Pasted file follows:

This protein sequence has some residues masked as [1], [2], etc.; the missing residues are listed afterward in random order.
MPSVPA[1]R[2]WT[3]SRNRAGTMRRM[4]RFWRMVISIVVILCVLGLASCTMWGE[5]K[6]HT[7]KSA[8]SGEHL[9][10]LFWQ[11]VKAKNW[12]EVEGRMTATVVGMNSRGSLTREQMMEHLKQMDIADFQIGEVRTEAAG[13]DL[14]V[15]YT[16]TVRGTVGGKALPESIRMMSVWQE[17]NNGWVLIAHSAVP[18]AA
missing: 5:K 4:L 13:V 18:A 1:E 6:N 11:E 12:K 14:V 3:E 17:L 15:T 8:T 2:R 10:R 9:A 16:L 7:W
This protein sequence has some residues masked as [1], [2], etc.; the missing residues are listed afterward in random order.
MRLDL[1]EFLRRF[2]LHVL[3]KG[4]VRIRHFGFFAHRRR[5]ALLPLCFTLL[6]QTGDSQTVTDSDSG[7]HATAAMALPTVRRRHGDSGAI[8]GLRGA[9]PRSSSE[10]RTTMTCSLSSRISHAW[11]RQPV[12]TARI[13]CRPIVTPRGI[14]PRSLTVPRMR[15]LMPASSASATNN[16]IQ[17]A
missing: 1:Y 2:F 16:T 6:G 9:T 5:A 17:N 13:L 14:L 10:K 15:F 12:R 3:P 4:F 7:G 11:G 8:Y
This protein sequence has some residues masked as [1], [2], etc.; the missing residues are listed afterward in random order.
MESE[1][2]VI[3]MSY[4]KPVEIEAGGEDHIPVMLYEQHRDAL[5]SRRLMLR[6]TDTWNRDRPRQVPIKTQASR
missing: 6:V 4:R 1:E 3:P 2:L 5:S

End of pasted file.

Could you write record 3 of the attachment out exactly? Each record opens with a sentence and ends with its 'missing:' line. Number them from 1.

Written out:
This protein sequence has some residues masked as [1], [2], etc.; the missing residues are listed afterward in random order.
MESE[1][2]VI[3]MSY[4]KPVEIEAGGEDHIPVMLYEQHRDAL[5]SRRLMLR[6]TDTWNRDRPRQVPIKTQASR
missing: 6:V 4:R 1:E 3:P 2:L 5:S